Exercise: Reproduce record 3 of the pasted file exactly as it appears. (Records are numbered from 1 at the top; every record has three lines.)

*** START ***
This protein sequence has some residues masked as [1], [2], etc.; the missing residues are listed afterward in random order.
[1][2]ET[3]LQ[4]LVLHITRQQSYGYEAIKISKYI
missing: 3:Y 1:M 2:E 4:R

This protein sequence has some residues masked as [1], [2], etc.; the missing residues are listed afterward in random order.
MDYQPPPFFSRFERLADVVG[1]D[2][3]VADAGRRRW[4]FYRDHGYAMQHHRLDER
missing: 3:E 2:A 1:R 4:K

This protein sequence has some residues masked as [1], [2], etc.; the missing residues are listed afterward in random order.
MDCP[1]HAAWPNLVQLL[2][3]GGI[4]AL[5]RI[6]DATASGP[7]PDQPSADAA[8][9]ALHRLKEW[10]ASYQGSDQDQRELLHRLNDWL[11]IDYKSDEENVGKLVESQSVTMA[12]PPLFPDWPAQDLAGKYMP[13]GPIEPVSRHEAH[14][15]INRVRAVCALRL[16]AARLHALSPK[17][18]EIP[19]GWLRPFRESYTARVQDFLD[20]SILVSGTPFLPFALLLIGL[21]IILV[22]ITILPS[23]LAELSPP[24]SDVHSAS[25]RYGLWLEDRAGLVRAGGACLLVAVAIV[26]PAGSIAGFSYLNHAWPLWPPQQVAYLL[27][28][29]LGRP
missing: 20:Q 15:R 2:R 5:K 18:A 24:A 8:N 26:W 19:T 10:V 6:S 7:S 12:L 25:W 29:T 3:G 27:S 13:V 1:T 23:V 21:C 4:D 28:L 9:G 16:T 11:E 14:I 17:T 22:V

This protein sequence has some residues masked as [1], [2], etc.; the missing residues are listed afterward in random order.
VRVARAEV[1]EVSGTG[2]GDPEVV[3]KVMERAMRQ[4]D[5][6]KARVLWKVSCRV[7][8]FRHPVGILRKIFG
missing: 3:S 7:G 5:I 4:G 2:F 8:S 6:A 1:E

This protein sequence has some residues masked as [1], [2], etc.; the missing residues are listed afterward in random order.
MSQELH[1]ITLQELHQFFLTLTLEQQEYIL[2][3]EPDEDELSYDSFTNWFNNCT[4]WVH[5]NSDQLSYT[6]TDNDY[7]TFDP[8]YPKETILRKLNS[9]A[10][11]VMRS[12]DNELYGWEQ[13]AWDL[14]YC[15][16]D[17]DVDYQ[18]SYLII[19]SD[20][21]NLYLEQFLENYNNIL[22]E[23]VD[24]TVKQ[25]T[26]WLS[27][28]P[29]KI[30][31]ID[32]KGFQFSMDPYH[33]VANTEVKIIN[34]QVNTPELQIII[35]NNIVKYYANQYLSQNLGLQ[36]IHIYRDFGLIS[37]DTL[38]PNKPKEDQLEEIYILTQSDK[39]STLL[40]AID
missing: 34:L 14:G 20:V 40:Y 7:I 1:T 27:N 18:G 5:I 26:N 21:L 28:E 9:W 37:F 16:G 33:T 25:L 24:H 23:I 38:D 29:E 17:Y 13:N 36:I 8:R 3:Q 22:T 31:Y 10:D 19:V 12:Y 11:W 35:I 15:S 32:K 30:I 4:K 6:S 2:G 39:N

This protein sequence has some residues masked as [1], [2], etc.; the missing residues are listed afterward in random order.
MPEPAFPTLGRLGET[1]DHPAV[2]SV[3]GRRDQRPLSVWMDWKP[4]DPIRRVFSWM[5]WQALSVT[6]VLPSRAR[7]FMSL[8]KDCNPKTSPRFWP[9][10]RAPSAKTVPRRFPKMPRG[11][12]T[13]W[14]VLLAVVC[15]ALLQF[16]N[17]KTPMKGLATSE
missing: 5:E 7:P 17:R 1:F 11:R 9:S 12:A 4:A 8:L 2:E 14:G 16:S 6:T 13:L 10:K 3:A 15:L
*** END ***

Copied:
This protein sequence has some residues masked as [1], [2], etc.; the missing residues are listed afterward in random order.
MDCP[1]HAAWPNLVQLL[2][3]GGI[4]AL[5]RI[6]DATASGP[7]PDQPSADAA[8][9]ALHRLKEW[10]ASYQGSDQDQRELLHRLNDWL[11]IDYKSDEENVGKLVESQSVTMA[12]PPLFPDWPAQDLAGKYMP[13]GPIEPVSRHEAH[14][15]INRVRAVCALRL[16]AARLHALSPK[17][18]EIP[19]GWLRPFRESYTARVQDFLD[20]SILVSGTPFLPFALLLIGL[21]IILV[22]ITILPS[23]LAELSPP[24]SDVHSAS[25]RYGLWLEDRAGLVRAGGACLLVAVAIV[26]PAGSIAGFSYLNHAWPLWPPQQVAYLL[27][28][29]LGRP
missing: 20:Q 15:R 2:R 5:K 18:A 24:A 8:N 26:W 19:T 10:V 6:S 7:S 12:L 25:W 29:T 3:G 27:S 13:V 1:T 23:V 21:C 4:D 28:L 9:G 16:T 11:E 14:I 17:T 22:V